Randall & Hopkirk (Deceased) 1.4 – Paranoia

Well, that was about as perfect an hour for eight year-olds as can be imagined. There are fart jokes. A heck of a lot of fart jokes. We thought our kid was going to stop breathing at a couple of points. And then there’s the farce around several assassination attempts, which all of us enjoyed, not just the kid.

In “Paranoia,” a former government employee is ready to publish a book blowing the lid off several worldwide conspiracies. He’s targeted by five different players, including his former mistress, and his wife, who schemes with the publisher to get rich off the sales figures if his paranoid nightmares come true and he’s assassinated at a top-security conference. Some of the movers and shakers who decide this man has to go are a little less competent than each other. Charlie Higson’s Fast Show co-star Arabella Weir plays the wife; Simon Pegg and Buffy‘s Alexis Denisof also have solid roles.

As for the fart jokes… Marty is trying to learn how to levitate things, but he only succeeds in moving paper when he breaks wind. The byproduct is an unholy room-clearing smell. This becomes useful when he needs to get everybody out of a room with a bomb and Jeff is, literally, tied up elsewhere. It may be immature, but good grief, it’s funny.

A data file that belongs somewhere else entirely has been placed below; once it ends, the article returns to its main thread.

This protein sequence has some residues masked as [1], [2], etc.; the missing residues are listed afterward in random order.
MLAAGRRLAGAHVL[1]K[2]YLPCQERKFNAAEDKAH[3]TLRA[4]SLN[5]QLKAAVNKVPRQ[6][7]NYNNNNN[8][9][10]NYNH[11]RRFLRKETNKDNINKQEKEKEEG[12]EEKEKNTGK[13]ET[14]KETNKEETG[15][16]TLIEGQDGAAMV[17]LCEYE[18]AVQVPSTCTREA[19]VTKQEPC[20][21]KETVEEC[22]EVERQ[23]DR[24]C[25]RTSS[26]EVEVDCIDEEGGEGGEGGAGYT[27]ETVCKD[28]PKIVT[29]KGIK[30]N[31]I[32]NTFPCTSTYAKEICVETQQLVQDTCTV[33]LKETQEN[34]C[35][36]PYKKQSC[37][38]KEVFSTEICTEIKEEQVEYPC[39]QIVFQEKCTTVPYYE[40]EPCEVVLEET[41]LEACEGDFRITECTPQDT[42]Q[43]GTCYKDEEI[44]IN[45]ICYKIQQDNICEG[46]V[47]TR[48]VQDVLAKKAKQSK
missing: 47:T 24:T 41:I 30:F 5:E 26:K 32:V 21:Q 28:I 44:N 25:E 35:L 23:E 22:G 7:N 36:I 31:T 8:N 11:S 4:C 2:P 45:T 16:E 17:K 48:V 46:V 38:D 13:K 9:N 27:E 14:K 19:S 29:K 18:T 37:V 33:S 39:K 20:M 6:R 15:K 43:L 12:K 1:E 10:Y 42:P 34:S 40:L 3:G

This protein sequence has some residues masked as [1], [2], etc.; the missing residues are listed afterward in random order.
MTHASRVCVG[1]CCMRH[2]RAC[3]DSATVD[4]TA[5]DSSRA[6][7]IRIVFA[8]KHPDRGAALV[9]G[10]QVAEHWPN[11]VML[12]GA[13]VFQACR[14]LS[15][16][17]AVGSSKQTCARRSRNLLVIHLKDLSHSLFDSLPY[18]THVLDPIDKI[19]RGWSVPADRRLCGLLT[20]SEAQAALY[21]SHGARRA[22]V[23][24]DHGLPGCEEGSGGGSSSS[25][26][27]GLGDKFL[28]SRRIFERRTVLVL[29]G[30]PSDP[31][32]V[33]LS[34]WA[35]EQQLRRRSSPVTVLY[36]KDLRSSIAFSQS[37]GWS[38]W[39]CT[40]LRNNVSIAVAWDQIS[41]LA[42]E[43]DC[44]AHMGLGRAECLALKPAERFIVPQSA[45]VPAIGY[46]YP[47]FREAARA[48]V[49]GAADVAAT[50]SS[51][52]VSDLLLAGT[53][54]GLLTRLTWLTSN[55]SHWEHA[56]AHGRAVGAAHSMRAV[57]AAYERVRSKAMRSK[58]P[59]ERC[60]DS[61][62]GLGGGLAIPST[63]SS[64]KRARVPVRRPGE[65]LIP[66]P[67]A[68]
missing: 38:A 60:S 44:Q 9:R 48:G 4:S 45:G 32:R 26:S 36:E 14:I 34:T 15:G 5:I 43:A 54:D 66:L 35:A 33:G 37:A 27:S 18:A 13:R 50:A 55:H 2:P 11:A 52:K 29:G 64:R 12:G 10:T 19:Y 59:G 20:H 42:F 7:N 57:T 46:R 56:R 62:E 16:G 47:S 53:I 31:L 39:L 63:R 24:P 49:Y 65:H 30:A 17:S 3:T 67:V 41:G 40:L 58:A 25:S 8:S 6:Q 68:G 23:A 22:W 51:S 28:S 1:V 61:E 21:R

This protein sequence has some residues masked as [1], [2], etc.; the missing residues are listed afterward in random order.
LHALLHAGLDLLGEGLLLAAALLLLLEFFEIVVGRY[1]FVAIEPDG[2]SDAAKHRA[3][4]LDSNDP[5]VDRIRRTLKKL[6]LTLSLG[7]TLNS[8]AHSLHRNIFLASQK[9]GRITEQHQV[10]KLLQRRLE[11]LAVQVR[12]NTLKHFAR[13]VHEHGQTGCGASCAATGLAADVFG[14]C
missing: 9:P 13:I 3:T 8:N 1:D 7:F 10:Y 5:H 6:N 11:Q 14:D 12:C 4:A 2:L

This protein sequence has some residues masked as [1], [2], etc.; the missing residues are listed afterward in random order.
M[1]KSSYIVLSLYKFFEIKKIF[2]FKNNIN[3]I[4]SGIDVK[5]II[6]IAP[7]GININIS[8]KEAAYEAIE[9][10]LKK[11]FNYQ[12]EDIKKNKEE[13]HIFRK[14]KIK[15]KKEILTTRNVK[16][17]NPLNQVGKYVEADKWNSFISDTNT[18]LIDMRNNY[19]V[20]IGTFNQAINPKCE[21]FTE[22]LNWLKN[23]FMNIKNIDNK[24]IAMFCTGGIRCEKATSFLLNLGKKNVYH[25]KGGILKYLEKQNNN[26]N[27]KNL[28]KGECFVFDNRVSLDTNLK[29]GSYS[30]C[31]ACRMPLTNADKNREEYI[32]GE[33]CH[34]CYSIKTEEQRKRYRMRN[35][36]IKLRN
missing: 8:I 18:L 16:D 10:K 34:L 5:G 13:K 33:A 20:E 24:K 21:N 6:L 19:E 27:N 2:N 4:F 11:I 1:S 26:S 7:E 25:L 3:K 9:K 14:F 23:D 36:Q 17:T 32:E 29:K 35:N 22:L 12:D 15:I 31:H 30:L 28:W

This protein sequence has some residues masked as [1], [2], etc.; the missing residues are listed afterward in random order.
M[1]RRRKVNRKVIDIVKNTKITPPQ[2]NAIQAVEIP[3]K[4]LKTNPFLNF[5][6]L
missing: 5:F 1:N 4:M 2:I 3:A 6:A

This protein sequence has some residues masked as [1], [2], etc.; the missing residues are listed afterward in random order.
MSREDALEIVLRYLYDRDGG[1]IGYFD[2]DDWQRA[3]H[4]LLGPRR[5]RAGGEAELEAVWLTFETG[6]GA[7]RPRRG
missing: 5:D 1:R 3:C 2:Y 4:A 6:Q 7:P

Plus, we got to pause the show and explain what all this talk of government conspiracies was about, which meant that I got to tell him how, among other tales of hollow earths and lizard people and aliens, some people believed the Queen of England was the head of an international drug smuggling operation, and ran for president many times hawking that story. Our son gave an animated facepalm. LaRouche died earlier this year. He knew too much. Fnord.

Doctor Who 1.7 – The Long Game

There’s an odd little hallmark of Russell T. Davies’s four seasons in charge of Who. Around the middle of each 13-episode run, there’s this one forgettable story that doesn’t seem to have any zip or energy. I wouldn’t call “The Long Game” (or “Idiot’s Lantern” or “42” or “Doctor’s Daughter”) all that bad, but none of these stories thrill me much, or have much of anything really meaty going on, and I don’t think I’ve bothered to rewatch any of them. On the other hand, our son was pretty fascinated by the story. He was a little confused and thought this all tied in with the Time War, and that this week’s villain was another species caught in the War’s crossfire, but it was perfectly paced for him, with lots of mysteries and confusion, along with skeletal corpses and a big blobby monster with lots of teeth.

Joining our heroes – who include Bruno Langley as Adam, a refugee from the year 2012 who immediately tried to profit from future knowledge and was just as immediately and unceremoniously dumped home – are guest stars Simon Pegg as the evil Editor, along with Anna Maxwell Martin and Christine Adams as two journalists. Pegg you of course know from everything. Adams currently co-stars in Black Lightning on the CW, and Martin was Elizabeth in Death Comes to Pemberley. Incidentally, if you’re not familiar with Death Comes to Pemberley, either the original novel or the BBC’s adaptation, we can certainly recommend it, because Marie adores Jane Austen and I adore P.D. James. Best of both worlds.